Mines doing all they can: EPA
Wednesday, 9th January, 2013
Work underway to reduce shock firings
By Andrew Robertson
CBH Resources will try to reduce the duration of its underground firings at the Rasp Mine in response to complaints.
The commitment comes as two representatives from the Environmental Protection Authority (EPA) met with mine management yesterday to discuss the firing and other EPA-related issues.
Speaking after the meeting, Darren Wallett, head of the EPA’s Griffith Unit, said that the EPA was continually working with CBH to try and reduce the impact the firing has on residents.
The company has never exceeded its licence conditions covering vibration levels but since the resumption of mining at Rasp last year the EPA and CBH have received numerous complaints.
The most recent followed a firing on the 8 level on Monday evening.
“The blasting the other night, and we were on the road when the reading came through, but my understanding is it was still within the licence limits,” Mr Wallett said.
“But what we’re working with the mine to achieve is to lower the vibrations limits to a point where it doesn’t disturb amenity.
“The noise, I think, would have been a little bit higher than they would have liked but particularly the duration ... so what we spoke about today is they’re going to try a number of different measures to reduce the impact.
“They’re going to try and reduce the duration of the blasts and they’re still going to aim ... to reduce those vibration impacts.”
Under CBH’s licence conditions, vibration readings are not to exceed 5 millimetres per second for 90 per cent of firings, and 10 millimetres per second for the other 10 per cent.
But Wallett explained that the company aimed to achieve a much lower vibration level.
“We’ve got an agreement with the mine that they aim for their blasts to be around the three milimetres per second of vibration, and that’s what the mine actually aims at blasting.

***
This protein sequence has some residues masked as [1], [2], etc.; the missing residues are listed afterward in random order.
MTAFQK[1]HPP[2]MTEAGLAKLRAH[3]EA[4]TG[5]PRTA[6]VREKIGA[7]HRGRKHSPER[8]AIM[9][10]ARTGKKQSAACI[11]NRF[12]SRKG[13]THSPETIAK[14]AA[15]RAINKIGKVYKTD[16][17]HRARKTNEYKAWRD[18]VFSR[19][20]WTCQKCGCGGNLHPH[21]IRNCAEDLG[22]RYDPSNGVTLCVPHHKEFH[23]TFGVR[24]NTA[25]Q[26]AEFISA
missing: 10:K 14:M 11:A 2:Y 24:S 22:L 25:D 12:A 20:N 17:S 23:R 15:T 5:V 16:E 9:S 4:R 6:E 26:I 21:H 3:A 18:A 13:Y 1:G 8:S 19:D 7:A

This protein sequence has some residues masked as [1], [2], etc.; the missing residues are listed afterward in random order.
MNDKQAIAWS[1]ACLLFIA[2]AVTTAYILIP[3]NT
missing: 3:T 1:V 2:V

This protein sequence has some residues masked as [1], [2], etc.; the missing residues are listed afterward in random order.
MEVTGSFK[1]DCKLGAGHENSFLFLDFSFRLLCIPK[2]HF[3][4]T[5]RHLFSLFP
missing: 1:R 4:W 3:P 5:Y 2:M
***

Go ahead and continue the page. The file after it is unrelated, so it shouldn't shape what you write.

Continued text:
“Every blast they do they have a formula...so they aim to achieve well below the licence limit ... but on occasions, for no apparent reason, one blast will have a higher vibration than another that may have a lesser explosive ...”
The company monitors every firing using three fixed monitors on its lease, two on the western side and one on the eastern side, plus a roving monitor.
“In terms of the amenity what we’re doing with the mine is we’re heavily monitoring all of their blasts they provide us with frequent reports.
“Ultimately our aim is we don’t want people complaining about it. That’s certainly where the EPA is.
“We’ll just continue to work with them until there’s no amenity impact.”
Mr Wallett said he and his colleague met with a number of licence holders yesterday, including all three mining companies, plus a number of residents.
“We’ve seen three or four complainants including one for the blasting.
“We’ve got a number of agreements and programs with the other mines to just do bits and pieces of work that need to be done but not a significant environmental issue.
“We go over this same ground all of the time.”